N2 - Previous event-related potential (ERP) research utilizing oddball stimulus paradigms suggests diminished processing of speech versus non-speech sounds in children with an Autism Spectrum Disorder (ASD). However, brain mechanisms underlying these speech processing abnormalities, and to what extent they are related to poor language abilities in this population remain unknown. In the current study, we utilized a novel paired repetition paradigm in order to investigate ERP responses associated with the detection and discrimination of speech and non-speech sounds in 4- to 6—year old children with ASD, compared with gender and verbal age matched controls. ERPs were recorded while children passively listened to pairs of stimuli that were either both speech sounds, both non-speech sounds, speech followed by non-speech, or non-speech followed by speech. Control participants exhibited N330 match/mismatch responses measured from temporal electrodes, reflecting speech versus non-speech detection, bilaterally, whereas children with ASD exhibited this effect only over temporal electrodes in the left hemisphere. Furthermore, while the control groups exhibited match/mismatch effects at approximately 600 ms (central N600, temporal P600) when a non-speech sound was followed by a speech sound, these effects were absent in the ASD group. These findings suggest that children with ASD fail to activate right hemisphere mechanisms, likely associated with social or emotional aspects of speech detection, when distinguishing non-speech from speech stimuli. Together, these results demonstrate the presence of atypical speech versus non-speech processing in children with ASD when compared with typically developing children matched on verbal age.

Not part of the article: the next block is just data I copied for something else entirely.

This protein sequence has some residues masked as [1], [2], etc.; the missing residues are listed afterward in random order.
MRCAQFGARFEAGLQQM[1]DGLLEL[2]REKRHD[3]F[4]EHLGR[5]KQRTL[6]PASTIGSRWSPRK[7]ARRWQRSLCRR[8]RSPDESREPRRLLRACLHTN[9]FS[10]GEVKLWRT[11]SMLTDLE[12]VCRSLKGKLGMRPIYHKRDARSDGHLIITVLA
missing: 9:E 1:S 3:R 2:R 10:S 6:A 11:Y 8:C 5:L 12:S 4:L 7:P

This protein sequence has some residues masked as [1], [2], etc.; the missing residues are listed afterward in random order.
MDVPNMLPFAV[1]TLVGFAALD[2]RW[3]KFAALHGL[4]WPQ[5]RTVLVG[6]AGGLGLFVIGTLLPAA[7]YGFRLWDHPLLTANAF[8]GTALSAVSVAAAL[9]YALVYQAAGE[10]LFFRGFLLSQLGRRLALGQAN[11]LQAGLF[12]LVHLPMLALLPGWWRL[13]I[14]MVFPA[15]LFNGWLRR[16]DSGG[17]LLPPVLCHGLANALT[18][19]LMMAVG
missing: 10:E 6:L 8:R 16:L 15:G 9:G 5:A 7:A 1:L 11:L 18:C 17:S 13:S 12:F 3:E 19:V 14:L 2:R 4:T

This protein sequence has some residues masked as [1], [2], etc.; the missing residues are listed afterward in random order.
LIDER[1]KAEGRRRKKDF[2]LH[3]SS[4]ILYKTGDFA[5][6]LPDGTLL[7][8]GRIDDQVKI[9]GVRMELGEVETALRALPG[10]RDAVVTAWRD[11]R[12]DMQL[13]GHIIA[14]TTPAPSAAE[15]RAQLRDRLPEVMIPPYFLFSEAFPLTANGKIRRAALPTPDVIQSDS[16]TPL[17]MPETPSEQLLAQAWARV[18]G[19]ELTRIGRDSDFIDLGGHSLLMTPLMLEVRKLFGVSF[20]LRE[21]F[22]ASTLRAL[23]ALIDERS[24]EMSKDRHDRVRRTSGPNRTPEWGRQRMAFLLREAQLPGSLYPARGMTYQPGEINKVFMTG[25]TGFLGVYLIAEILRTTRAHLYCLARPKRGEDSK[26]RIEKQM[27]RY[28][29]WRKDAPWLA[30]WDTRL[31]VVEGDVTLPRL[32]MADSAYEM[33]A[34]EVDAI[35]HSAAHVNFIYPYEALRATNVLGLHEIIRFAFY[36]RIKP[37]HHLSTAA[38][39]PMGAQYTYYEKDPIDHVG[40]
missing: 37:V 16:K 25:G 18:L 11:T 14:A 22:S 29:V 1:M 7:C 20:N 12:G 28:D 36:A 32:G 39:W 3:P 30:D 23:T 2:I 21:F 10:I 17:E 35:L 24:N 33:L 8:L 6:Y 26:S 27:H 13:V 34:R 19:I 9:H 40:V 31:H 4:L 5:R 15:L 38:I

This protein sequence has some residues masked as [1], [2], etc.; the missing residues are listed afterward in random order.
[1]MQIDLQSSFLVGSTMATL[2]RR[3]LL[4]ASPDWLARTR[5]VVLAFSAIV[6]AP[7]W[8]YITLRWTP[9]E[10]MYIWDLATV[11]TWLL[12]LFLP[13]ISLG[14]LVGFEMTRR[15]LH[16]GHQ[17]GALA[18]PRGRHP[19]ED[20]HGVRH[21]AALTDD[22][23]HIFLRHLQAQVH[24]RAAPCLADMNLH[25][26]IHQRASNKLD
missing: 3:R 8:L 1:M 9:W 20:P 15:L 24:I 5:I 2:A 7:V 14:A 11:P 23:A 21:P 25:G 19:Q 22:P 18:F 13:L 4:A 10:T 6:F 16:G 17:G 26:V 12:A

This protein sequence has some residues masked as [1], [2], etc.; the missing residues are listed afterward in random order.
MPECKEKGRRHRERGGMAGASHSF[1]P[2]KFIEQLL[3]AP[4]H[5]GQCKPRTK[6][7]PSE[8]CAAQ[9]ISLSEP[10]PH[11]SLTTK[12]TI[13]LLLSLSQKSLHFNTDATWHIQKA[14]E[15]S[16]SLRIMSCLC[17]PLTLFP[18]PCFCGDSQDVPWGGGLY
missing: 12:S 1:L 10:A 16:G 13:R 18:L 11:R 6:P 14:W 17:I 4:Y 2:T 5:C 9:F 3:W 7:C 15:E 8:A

AB - Previous event-related potential (ERP) research utilizing oddball stimulus paradigms suggests diminished processing of speech versus non-speech sounds in children with an Autism Spectrum Disorder (ASD). However, brain mechanisms underlying these speech processing abnormalities, and to what extent they are related to poor language abilities in this population remain unknown. In the current study, we utilized a novel paired repetition paradigm in order to investigate ERP responses associated with the detection and discrimination of speech and non-speech sounds in 4- to 6—year old children with ASD, compared with gender and verbal age matched controls. ERPs were recorded while children passively listened to pairs of stimuli that were either both speech sounds, both non-speech sounds, speech followed by non-speech, or non-speech followed by speech. Control participants exhibited N330 match/mismatch responses measured from temporal electrodes, reflecting speech versus non-speech detection, bilaterally, whereas children with ASD exhibited this effect only over temporal electrodes in the left hemisphere. Furthermore, while the control groups exhibited match/mismatch effects at approximately 600 ms (central N600, temporal P600) when a non-speech sound was followed by a speech sound, these effects were absent in the ASD group. These findings suggest that children with ASD fail to activate right hemisphere mechanisms, likely associated with social or emotional aspects of speech detection, when distinguishing non-speech from speech stimuli. Together, these results demonstrate the presence of atypical speech versus non-speech processing in children with ASD when compared with typically developing children matched on verbal age.

U2 - 10.1371/journal.pone.0181354

DO - 10.1371/journal.pone.0181354

M3 - Article

VL - 12

JO - PLoSONE

JF - PLoSONE

SN - 1932-6203

IS - 7

M1 - e0181354

ER -